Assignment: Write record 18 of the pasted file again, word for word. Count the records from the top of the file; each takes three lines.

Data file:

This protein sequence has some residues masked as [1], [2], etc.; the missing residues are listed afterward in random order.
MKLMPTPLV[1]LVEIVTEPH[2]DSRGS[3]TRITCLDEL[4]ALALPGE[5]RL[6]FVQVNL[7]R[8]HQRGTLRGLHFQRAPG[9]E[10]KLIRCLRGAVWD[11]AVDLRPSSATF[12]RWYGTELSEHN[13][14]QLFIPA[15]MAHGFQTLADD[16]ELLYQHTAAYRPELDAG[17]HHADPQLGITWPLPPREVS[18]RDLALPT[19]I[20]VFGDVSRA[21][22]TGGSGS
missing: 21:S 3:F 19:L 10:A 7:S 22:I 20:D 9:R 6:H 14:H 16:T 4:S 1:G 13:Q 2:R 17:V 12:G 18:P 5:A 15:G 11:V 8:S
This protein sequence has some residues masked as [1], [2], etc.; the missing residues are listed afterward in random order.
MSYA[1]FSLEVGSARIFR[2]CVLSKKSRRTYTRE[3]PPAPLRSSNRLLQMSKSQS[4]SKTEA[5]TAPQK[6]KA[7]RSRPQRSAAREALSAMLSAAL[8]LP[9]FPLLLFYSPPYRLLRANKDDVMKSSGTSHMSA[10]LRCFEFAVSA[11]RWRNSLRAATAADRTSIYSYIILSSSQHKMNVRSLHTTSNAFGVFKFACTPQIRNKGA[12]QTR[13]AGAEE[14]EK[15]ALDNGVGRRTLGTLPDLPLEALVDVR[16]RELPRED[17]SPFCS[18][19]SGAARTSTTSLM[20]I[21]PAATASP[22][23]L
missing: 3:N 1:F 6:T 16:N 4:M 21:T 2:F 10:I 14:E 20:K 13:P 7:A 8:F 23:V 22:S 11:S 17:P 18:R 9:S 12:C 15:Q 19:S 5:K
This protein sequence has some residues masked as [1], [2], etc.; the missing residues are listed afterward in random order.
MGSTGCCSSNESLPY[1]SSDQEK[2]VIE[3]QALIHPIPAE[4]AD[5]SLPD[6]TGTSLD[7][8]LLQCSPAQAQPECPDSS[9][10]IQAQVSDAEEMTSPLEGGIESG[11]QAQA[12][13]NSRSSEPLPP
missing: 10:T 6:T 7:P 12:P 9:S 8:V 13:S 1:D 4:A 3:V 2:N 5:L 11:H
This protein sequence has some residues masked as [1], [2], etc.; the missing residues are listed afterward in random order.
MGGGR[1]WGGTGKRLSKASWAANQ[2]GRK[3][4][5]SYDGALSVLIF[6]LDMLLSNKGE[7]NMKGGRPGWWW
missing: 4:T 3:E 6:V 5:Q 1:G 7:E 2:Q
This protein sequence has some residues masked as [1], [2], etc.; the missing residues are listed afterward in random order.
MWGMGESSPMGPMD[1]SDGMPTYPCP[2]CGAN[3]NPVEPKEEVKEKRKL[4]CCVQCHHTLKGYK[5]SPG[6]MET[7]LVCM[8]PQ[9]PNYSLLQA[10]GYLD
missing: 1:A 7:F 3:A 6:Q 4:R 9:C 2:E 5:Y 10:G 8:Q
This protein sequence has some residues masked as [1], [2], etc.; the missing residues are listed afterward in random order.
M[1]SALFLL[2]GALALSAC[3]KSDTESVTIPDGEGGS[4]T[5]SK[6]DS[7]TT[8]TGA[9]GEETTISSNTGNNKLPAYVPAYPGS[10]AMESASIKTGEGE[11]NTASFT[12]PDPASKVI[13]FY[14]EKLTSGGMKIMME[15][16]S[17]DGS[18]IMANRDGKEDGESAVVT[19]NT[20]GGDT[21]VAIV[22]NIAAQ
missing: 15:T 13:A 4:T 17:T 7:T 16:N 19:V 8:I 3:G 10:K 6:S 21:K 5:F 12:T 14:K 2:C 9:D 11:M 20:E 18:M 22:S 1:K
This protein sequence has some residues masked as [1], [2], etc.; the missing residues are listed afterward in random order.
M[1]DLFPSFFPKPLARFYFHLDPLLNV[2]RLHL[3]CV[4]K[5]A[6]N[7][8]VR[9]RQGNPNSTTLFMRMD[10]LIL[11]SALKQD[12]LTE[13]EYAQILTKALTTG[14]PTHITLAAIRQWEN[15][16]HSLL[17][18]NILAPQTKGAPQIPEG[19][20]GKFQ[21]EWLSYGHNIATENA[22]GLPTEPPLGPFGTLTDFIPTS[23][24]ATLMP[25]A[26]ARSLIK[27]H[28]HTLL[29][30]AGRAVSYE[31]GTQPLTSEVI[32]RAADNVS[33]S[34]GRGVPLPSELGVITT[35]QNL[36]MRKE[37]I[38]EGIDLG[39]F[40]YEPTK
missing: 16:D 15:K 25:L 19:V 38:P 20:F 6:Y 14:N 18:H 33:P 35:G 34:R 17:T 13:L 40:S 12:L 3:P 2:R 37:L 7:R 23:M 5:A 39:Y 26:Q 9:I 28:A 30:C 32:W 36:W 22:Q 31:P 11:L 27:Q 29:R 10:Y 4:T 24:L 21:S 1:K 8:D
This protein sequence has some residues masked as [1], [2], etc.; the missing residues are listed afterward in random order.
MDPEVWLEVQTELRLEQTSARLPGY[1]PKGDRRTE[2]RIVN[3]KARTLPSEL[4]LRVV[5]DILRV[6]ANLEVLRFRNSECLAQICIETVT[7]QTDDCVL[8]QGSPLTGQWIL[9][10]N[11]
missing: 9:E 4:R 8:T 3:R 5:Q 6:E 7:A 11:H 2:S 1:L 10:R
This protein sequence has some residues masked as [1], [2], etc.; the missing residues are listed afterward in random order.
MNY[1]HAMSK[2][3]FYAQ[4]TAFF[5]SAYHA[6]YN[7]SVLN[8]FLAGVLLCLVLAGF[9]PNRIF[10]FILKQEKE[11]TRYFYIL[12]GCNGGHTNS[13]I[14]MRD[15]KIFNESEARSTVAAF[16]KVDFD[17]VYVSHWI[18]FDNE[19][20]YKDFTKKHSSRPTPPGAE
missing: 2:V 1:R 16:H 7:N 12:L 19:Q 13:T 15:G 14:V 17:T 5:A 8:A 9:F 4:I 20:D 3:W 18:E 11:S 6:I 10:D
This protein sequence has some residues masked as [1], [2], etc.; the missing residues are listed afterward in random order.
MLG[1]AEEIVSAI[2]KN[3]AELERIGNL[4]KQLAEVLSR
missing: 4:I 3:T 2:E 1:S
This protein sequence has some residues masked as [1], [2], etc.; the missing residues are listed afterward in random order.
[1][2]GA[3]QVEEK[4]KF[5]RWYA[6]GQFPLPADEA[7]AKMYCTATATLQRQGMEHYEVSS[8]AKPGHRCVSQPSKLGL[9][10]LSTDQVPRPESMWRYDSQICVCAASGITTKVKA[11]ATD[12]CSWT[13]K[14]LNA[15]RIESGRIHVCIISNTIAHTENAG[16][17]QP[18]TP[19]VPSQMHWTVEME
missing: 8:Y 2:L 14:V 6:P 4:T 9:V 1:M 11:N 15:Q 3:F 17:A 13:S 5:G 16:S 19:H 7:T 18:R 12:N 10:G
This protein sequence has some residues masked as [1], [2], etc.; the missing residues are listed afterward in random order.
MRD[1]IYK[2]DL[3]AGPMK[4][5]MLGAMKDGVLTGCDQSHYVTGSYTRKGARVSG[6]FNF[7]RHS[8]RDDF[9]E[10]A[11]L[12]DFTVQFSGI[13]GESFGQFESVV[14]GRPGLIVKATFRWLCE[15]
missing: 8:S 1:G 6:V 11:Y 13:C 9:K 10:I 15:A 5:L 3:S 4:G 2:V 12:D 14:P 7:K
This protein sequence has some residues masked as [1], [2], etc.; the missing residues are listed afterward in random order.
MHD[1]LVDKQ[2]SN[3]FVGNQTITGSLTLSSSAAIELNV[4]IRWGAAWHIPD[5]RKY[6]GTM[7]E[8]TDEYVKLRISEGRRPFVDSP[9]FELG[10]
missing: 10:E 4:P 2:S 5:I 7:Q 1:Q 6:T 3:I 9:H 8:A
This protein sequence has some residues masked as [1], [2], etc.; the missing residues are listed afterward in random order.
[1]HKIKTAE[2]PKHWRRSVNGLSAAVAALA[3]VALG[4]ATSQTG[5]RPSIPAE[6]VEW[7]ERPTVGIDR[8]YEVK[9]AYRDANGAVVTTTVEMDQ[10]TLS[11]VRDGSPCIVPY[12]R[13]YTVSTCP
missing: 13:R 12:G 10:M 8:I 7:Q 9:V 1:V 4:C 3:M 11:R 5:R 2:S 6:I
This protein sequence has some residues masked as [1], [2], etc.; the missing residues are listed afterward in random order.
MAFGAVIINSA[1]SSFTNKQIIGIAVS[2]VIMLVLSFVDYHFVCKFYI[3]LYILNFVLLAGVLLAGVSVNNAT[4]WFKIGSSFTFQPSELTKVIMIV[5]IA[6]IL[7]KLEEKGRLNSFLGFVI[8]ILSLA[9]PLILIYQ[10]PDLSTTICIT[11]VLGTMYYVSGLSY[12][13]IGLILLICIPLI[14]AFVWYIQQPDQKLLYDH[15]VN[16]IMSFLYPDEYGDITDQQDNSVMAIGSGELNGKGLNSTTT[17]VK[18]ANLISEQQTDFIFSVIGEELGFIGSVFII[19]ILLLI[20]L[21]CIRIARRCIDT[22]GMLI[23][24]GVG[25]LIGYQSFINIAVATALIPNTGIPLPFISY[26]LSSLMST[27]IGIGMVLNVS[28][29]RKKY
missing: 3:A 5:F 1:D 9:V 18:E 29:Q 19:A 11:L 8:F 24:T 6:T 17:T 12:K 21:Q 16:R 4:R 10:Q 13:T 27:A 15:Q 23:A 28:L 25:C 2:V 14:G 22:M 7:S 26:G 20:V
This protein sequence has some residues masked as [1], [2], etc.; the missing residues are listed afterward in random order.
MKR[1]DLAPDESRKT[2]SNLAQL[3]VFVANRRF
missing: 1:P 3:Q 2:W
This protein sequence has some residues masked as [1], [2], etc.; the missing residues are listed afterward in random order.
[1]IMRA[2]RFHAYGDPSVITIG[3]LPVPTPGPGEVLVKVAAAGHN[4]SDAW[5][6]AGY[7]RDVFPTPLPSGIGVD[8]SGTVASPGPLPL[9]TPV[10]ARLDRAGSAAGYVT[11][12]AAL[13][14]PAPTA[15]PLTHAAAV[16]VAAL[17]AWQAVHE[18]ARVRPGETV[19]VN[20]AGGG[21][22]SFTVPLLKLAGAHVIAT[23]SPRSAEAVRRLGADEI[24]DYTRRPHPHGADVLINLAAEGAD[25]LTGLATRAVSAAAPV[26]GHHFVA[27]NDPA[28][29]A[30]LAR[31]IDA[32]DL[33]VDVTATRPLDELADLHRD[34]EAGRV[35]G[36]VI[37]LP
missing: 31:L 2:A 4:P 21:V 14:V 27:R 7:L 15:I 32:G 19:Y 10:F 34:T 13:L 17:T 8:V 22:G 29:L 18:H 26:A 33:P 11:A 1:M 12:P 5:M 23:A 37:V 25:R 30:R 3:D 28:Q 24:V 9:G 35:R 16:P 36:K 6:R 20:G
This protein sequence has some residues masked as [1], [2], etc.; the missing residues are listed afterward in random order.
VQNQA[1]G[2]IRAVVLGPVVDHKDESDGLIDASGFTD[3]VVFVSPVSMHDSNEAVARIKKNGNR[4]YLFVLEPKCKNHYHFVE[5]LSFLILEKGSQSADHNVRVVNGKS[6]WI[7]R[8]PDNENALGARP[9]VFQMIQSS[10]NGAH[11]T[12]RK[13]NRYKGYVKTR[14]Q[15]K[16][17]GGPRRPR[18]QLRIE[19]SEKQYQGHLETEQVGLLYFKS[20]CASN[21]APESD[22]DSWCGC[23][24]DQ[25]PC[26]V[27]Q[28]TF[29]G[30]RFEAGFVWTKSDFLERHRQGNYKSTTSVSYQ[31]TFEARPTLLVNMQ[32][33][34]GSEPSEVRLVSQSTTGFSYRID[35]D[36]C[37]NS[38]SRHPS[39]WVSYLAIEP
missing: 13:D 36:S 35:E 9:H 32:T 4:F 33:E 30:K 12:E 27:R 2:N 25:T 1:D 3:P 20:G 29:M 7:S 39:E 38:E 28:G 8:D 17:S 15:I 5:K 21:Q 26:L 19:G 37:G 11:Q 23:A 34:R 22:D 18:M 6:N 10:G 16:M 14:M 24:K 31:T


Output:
This protein sequence has some residues masked as [1], [2], etc.; the missing residues are listed afterward in random order.
VQNQA[1]G[2]IRAVVLGPVVDHKDESDGLIDASGFTD[3]VVFVSPVSMHDSNEAVARIKKNGNR[4]YLFVLEPKCKNHYHFVE[5]LSFLILEKGSQSADHNVRVVNGKS[6]WI[7]R[8]PDNENALGARP[9]VFQMIQSS[10]NGAH[11]T[12]RK[13]NRYKGYVKTR[14]Q[15]K[16][17]GGPRRPR[18]QLRIE[19]SEKQYQGHLETEQVGLLYFKS[20]CASN[21]APESD[22]DSWCGC[23][24]DQ[25]PC[26]V[27]Q[28]TF[29]G[30]RFEAGFVWTKSDFLERHRQGNYKSTTSVSYQ[31]TFEARPTLLVNMQ[32][33][34]GSEPSEVRLVSQSTTGFSYRID[35]D[36]C[37]NS[38]SRHPS[39]WVSYLAIEP
missing: 13:D 36:S 35:E 9:H 32:T 4:F 33:E 30:K 12:E 27:R 2:N 25:T 1:D 3:P 20:G 29:M 7:S 39:E 38:E 28:G 8:D 17:S 15:I 5:K 21:Q 26:L 19:G 37:G 11:Q 23:A 34:R 22:D 18:M 6:N 10:G 16:M 14:M 24:K 31:T